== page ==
Windows 10 privacy concerns – Not as Bad as You Think …and Largely Controllable
With little evidence of technical problems at Windows 10’s release, at lot of tech press focused attention on the information that Window 10 collects about you, your preferences, and your system.  Within all the claims and clamor, concerns break into four areas of possible collection:
    1. System Improvement
      Though Microsoft has been collecting information on computer crashes for years to improve stability on their systems, the depth and detail of information collected has increased dramatically in the last few years. Most of this kind of detail known as “system telemetry” details your computer’s behavior and how you interact with it to improve future product releases. By default, Windows 10 ‘s Diagnostic and usage data (under the Feedback and diagnostic areas in Settings/Privacy) is set to Full. You can limit the capability by changing the setting to Basic or Enhanced. See Microsoft’s Frequently Asked Questions (FAQ) on feedback, diagnostic, and privacy .
    2. Network WIFI Settings
      Windows 10 adds a capability previously called WI-FI sense on Windows phones that lets you share trusted WI-FI settings with people in your Contact Lists. This is one group of privacy settings I prefer to disable. You will find them in Settings/Network/Wi-Fi/Manage Wi-FI Settings. “Connect to suggested open hotspots” and “Connect to networks shared by my contacts” can both be switched off. Microsoft appears to be removing this feature in its next major release of Windows 10, due shortly after the July 29 free upgrade period ends.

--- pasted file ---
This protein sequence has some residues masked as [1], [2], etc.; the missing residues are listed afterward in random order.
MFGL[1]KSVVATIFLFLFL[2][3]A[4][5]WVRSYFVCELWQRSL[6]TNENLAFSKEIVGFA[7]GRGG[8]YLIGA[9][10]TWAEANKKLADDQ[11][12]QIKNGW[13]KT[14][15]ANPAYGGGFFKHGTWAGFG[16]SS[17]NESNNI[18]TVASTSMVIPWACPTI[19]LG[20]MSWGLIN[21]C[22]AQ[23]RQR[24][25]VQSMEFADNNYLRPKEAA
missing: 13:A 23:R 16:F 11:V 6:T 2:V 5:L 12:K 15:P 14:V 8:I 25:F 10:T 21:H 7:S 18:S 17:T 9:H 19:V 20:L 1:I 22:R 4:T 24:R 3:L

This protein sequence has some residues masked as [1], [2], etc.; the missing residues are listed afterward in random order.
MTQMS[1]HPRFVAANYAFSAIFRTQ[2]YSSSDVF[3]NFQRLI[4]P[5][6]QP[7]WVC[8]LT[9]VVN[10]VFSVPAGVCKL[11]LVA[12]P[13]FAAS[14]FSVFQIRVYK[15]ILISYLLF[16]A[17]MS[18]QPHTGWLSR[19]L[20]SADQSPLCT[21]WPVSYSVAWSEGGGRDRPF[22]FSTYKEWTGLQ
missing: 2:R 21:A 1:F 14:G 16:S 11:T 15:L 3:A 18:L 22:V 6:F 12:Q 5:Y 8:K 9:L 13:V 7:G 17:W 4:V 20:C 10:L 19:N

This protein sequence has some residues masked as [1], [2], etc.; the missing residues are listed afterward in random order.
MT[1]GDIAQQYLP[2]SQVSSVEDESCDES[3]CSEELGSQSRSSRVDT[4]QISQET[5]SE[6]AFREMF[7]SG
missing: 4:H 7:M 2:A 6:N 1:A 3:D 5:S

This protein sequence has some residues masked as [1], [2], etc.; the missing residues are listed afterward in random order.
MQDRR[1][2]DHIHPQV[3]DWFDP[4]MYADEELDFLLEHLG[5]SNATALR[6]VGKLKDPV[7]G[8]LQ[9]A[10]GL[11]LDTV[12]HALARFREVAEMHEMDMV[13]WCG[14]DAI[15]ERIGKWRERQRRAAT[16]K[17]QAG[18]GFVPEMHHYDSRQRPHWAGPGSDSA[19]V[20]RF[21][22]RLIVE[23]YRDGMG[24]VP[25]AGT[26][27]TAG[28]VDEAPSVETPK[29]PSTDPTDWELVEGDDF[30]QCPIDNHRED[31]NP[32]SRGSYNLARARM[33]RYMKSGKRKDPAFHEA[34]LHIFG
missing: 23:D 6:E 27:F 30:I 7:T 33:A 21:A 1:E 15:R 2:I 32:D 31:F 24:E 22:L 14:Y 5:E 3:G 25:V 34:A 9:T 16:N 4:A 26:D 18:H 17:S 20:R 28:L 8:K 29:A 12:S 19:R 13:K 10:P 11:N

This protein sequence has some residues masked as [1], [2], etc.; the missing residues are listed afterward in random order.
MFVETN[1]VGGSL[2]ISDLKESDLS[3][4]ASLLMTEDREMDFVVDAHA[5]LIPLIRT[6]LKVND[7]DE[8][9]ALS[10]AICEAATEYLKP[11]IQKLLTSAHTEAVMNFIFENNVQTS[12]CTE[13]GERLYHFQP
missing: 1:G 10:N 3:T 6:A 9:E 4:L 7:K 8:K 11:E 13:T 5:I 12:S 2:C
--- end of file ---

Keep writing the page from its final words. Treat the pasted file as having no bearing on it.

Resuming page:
3. Ad preferences
      Microsoft, like Google, Amazon, and Facebook, collects information on searches, purchases and other Internet activity to help guide what advertising is presented to you in its products, web sites and services. The data profile it collects shows preferences buts doesn’t contain any personal data. The only association with you and your Microsoft account is an “advertising id.” While it’s possible to turn off this advertising id, this only has the consequence of making the ads you see more generic and less based on your interests. You can do this in Windows 10 using Settings/ Privacy/ General/ Let apps use my advertising ID….  Also, this can be controlled through Microsoft’s “Opt-Out” web page.
    4. Cortana
      Perhaps the newest data collector and the most “personal,” Cortana will collect information about your interests and activities IF you tell it to do so. If you are concerned about what Cortana will track, go to the Notebook on Cortana’s menu and disable the features you wish not to track. You can also go to the Bing Personalization page  and clear information on Interests it has already collected.

There are, of course, many more stories I hear about Windows 10, especially as we inch closer to the end of July and end of its free upgrade period. More on that in an upcoming post. Perhaps the most important point of confusion for many people is "end of the free upgrade period" means.

Defining the "End of Free"
It does mean that upgrades from 7 or 8.1 will no longer be free after midnight, July 29th. It doesn't mean that people who have already upgraded to Windows 10 will need to pay for future upgrades. If you have already upgraded to Windows 10, you will be automatically upgraded for free to the next Windows 10 release, due to be released on August 2nd. Microsoft has stated that people who have already upgraded will continue to get free upgrades for the life of their computer.

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Boston LegacyWorks, LLC offers talks and individual help on technology topics, troubleshooting and tutoring on PC usage, and services so you can manage and maintain your computer, your network of computers, or how they connect with the world. Contact us for information on how we can help you.